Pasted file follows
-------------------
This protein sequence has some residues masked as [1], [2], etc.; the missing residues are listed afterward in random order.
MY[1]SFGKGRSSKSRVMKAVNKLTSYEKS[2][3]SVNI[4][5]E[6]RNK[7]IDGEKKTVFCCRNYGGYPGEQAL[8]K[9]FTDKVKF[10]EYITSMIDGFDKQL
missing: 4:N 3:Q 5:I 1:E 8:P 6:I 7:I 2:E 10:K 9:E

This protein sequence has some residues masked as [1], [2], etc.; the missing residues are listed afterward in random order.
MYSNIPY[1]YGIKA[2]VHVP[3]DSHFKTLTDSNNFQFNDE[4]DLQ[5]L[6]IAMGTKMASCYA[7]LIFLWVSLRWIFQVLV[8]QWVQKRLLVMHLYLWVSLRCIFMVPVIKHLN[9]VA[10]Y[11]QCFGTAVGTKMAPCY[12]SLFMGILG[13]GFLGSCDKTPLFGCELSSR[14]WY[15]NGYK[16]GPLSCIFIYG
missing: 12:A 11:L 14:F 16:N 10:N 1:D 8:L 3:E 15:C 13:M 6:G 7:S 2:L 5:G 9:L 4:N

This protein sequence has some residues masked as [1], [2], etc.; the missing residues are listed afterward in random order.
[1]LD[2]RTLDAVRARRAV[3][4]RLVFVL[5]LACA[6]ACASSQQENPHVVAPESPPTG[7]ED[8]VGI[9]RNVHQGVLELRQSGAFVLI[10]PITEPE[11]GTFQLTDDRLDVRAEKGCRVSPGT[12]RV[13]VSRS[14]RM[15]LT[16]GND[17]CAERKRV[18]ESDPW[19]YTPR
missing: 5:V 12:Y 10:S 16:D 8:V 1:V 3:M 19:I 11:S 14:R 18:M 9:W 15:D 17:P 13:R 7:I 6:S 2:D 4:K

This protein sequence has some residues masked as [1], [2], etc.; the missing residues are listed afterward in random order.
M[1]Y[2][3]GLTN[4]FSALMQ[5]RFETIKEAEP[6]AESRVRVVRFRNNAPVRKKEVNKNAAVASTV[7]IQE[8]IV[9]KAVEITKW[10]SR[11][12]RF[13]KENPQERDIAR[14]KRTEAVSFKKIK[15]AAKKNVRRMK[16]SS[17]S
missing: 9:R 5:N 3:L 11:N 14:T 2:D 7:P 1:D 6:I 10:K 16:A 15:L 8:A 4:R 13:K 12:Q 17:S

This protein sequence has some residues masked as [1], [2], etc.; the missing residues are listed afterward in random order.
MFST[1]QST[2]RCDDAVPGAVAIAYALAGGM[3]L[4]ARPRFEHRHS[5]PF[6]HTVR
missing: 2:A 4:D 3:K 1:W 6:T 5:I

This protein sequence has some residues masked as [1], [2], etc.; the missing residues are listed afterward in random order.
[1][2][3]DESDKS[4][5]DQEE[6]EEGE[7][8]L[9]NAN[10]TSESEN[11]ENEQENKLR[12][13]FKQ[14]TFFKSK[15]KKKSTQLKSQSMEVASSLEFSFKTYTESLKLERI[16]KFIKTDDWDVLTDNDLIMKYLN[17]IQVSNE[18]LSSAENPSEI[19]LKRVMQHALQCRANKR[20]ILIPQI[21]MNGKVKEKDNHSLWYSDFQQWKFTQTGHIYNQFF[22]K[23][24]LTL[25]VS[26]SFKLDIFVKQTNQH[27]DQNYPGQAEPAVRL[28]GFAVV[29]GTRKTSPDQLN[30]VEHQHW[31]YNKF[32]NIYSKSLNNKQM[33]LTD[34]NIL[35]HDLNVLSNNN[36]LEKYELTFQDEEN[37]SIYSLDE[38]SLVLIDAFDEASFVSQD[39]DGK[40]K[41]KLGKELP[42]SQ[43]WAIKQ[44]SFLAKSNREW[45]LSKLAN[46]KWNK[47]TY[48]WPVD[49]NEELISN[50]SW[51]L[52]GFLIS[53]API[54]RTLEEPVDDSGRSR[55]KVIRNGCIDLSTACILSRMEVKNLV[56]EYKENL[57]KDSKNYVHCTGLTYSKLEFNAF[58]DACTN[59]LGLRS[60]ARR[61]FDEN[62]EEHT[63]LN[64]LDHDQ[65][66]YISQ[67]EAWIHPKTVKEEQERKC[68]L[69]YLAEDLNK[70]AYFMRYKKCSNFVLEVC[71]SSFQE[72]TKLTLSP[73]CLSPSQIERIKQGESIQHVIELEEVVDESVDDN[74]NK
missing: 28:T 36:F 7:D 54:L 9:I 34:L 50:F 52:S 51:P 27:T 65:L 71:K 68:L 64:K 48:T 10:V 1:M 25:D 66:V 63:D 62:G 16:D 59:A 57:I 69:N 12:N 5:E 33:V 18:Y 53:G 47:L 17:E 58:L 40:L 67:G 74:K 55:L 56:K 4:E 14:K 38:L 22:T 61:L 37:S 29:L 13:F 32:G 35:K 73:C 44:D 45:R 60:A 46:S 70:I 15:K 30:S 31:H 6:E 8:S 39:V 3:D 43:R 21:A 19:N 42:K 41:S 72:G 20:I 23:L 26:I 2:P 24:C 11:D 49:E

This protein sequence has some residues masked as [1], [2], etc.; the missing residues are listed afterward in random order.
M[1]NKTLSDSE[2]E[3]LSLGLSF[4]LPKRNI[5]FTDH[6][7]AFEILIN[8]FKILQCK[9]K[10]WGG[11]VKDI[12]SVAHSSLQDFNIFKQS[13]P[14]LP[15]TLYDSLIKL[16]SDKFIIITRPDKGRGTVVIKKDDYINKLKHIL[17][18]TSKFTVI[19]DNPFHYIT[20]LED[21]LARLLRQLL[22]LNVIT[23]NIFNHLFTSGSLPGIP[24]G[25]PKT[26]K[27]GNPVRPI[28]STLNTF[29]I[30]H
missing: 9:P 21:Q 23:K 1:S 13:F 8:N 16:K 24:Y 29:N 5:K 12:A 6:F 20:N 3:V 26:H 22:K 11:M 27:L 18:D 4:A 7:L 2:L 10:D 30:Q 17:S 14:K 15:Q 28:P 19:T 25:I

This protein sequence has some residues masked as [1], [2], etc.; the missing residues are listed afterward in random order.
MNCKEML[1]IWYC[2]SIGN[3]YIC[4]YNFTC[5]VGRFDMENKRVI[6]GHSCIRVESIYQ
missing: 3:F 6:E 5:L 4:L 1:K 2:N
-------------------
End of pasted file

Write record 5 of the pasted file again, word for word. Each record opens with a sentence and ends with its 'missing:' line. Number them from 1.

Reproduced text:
This protein sequence has some residues masked as [1], [2], etc.; the missing residues are listed afterward in random order.
MFST[1]QST[2]RCDDAVPGAVAIAYALAGGM[3]L[4]ARPRFEHRHS[5]PF[6]HTVR
missing: 2:A 4:D 3:K 1:W 6:T 5:I